Expanded Local Calling (ELC) Fee & Surcharge

Provides funding for Expanded Local Calling services to allow a larger local calling area for certain customers, primarily those in rural areas.

Looking for exact amounts for taxes and fees?

We wish we could simply provide a list! However, there are thousands of possible combinations based on your location and services. For this reason, specific taxes and fees can only be found on your individual bill.  Learn how to view your bill in My CenturyLink. 

Who put it on the bill?

State Legislature

What is it?

Expanded local calling (ELC) service allows customers primarily in rural exchanges to have a larger local calling scope. For many rural areas, services within much of the community of interest (schools, doctors, county government, and hospitals) were outside the normal local calling areas, and calls to these locations were long-distance. Cities or customers within local calling areas can petition for ELC calling to adjacent exchanges. Petitions must confirm a community of interest with signatures and majority of customers that will encounter additional charge for extended calling must agree. If the cost of providing ELC service exceeds the revenues the company offering the service receives, state law allows the telephone company to surcharge all of its customers in the state to cover the lost revenue.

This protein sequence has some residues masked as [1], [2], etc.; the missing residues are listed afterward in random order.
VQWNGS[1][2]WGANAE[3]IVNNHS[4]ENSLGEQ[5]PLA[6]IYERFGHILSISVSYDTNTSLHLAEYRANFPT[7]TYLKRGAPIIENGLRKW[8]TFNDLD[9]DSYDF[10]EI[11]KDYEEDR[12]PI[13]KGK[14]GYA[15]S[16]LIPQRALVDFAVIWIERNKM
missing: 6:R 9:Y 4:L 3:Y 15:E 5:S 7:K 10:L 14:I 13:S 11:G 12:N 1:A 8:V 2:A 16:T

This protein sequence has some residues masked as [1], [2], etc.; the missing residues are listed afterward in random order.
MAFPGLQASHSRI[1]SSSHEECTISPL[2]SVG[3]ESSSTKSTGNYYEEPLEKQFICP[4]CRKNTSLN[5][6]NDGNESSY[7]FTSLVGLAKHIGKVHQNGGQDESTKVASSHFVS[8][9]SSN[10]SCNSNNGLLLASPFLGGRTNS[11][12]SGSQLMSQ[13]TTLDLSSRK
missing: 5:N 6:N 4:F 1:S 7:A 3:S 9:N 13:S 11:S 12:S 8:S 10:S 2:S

Who gets the money?

The local telephone companies providing ELC service to their customers get the revenue for recovery of cost of providing the services including the loss revenue associated with converting previously long-distance calling to local calling. Companies must submit their cost recovery amounts for Commission approval.

Also known as:

  • ELC Surcharge

Was this information helpful?